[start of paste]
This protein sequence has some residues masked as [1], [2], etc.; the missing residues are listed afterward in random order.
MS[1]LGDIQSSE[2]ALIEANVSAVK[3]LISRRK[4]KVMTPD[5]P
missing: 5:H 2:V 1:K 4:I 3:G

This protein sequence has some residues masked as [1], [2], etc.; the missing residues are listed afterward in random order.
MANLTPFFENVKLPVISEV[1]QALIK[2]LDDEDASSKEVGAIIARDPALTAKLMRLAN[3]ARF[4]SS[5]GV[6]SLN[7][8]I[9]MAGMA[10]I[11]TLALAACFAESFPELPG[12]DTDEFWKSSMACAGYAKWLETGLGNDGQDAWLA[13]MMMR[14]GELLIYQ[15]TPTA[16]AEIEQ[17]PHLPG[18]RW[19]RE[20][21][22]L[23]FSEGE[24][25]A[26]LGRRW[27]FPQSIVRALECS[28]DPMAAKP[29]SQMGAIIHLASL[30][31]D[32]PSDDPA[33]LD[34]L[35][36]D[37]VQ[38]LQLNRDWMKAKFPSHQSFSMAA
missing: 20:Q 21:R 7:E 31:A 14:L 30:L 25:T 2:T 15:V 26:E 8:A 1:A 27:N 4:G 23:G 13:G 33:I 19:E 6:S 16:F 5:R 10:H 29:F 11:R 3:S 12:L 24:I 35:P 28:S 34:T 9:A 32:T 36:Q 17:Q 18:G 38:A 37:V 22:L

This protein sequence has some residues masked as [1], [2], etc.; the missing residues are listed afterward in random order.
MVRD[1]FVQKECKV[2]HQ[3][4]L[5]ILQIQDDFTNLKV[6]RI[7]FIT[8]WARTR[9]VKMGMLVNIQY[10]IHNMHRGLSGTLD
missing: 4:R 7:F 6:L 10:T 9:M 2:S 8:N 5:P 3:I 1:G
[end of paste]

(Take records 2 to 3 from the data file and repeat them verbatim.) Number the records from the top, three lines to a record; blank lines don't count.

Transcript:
This protein sequence has some residues masked as [1], [2], etc.; the missing residues are listed afterward in random order.
MANLTPFFENVKLPVISEV[1]QALIK[2]LDDEDASSKEVGAIIARDPALTAKLMRLAN[3]ARF[4]SS[5]GV[6]SLN[7][8]I[9]MAGMA[10]I[11]TLALAACFAESFPELPG[12]DTDEFWKSSMACAGYAKWLETGLGNDGQDAWLA[13]MMMR[14]GELLIYQ[15]TPTA[16]AEIEQ[17]PHLPG[18]RW[19]RE[20][21][22]L[23]FSEGE[24][25]A[26]LGRRW[27]FPQSIVRALECS[28]DPMAAKP[29]SQMGAIIHLASL[30][31]D[32]PSDDPA[33]LD[34]L[35][36]D[37]VQ[38]LQLNRDWMKAKFPSHQSFSMAA
missing: 20:Q 21:R 7:E 31:A 14:L 30:L 25:T 2:T 15:V 26:E 8:A 1:A 27:N 4:G 23:G 13:G 33:I 19:E 6:S 16:F 5:R 10:H 29:F 11:R 3:S 12:L 24:I 35:P 28:S 34:T 9:A 32:T 36:Q 17:Q 18:G 38:A 37:V 22:L

This protein sequence has some residues masked as [1], [2], etc.; the missing residues are listed afterward in random order.
MVRD[1]FVQKECKV[2]HQ[3][4]L[5]ILQIQDDFTNLKV[6]RI[7]FIT[8]WARTR[9]VKMGMLVNIQY[10]IHNMHRGLSGTLD
missing: 4:R 7:F 6:L 10:T 9:M 2:S 8:N 5:P 3:I 1:G